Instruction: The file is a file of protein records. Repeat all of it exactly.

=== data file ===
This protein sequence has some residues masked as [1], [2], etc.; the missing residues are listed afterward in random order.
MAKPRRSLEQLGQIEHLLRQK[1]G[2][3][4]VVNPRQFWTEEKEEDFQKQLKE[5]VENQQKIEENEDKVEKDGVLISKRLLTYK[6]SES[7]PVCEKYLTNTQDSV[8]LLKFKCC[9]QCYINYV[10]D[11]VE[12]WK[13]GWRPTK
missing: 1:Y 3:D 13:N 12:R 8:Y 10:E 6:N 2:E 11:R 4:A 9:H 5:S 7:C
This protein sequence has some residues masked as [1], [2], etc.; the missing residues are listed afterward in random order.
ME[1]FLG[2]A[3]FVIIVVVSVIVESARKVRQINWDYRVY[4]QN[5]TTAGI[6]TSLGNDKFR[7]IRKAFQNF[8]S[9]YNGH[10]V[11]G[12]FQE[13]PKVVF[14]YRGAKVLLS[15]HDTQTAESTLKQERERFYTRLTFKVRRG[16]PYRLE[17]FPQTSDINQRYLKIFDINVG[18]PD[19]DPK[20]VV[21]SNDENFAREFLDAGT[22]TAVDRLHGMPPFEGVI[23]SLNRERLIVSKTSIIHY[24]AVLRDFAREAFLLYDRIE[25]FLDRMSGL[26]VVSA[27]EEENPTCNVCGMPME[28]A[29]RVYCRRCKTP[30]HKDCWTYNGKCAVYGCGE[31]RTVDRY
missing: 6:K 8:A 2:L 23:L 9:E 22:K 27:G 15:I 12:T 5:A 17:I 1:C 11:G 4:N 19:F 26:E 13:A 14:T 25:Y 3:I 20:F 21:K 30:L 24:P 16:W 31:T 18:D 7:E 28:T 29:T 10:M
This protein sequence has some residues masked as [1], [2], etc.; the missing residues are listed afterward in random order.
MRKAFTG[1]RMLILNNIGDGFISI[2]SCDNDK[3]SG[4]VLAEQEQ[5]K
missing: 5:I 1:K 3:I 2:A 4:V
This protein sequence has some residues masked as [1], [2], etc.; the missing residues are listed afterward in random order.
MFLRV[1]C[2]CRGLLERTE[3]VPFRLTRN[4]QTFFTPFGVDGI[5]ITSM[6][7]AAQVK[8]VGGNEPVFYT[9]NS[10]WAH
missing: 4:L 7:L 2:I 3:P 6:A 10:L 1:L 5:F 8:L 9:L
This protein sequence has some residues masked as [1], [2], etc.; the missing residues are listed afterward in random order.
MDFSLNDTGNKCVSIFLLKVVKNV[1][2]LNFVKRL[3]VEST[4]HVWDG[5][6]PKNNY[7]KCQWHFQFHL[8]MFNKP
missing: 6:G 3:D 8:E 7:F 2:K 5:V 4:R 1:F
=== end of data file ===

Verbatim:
This protein sequence has some residues masked as [1], [2], etc.; the missing residues are listed afterward in random order.
MAKPRRSLEQLGQIEHLLRQK[1]G[2][3][4]VVNPRQFWTEEKEEDFQKQLKE[5]VENQQKIEENEDKVEKDGVLISKRLLTYK[6]SES[7]PVCEKYLTNTQDSV[8]LLKFKCC[9]QCYINYV[10]D[11]VE[12]WK[13]GWRPTK
missing: 1:Y 3:D 13:N 12:R 8:Y 10:E 6:N 2:E 11:R 4:A 9:H 5:S 7:C
This protein sequence has some residues masked as [1], [2], etc.; the missing residues are listed afterward in random order.
ME[1]FLG[2]A[3]FVIIVVVSVIVESARKVRQINWDYRVY[4]QN[5]TTAGI[6]TSLGNDKFR[7]IRKAFQNF[8]S[9]YNGH[10]V[11]G[12]FQE[13]PKVVF[14]YRGAKVLLS[15]HDTQTAESTLKQERERFYTRLTFKVRRG[16]PYRLE[17]FPQTSDINQRYLKIFDINVG[18]PD[19]DPK[20]VV[21]SNDENFAREFLDAGT[22]TAVDRLHGMPPFEGVI[23]SLNRERLIVSKTSIIHY[24]AVLRDFAREAFLLYDRIE[25]FLDRMSGL[26]VVSA[27]EEENPTCNVCGMPME[28]A[29]RVYCRRCKTP[30]HKDCWTYNGKCAVYGCGE[31]RTVDRY
missing: 6:K 8:A 2:L 23:L 9:E 22:K 27:G 15:I 12:T 5:A 17:I 1:C 11:G 4:N 19:F 26:E 13:A 14:T 25:Y 3:I 20:F 21:K 30:L 24:P 16:W 31:T 18:D 7:E 28:T 29:T 10:M
This protein sequence has some residues masked as [1], [2], etc.; the missing residues are listed afterward in random order.
MRKAFTG[1]RMLILNNIGDGFISI[2]SCDNDK[3]SG[4]VLAEQEQ[5]K
missing: 5:I 1:K 3:I 2:A 4:V
This protein sequence has some residues masked as [1], [2], etc.; the missing residues are listed afterward in random order.
MFLRV[1]C[2]CRGLLERTE[3]VPFRLTRN[4]QTFFTPFGVDGI[5]ITSM[6][7]AAQVK[8]VGGNEPVFYT[9]NS[10]WAH
missing: 4:L 7:L 2:I 3:P 6:A 10:L 1:L 5:F 8:L 9:L
This protein sequence has some residues masked as [1], [2], etc.; the missing residues are listed afterward in random order.
MDFSLNDTGNKCVSIFLLKVVKNV[1][2]LNFVKRL[3]VEST[4]HVWDG[5][6]PKNNY[7]KCQWHFQFHL[8]MFNKP
missing: 6:G 3:D 8:E 7:F 2:K 5:V 4:R 1:F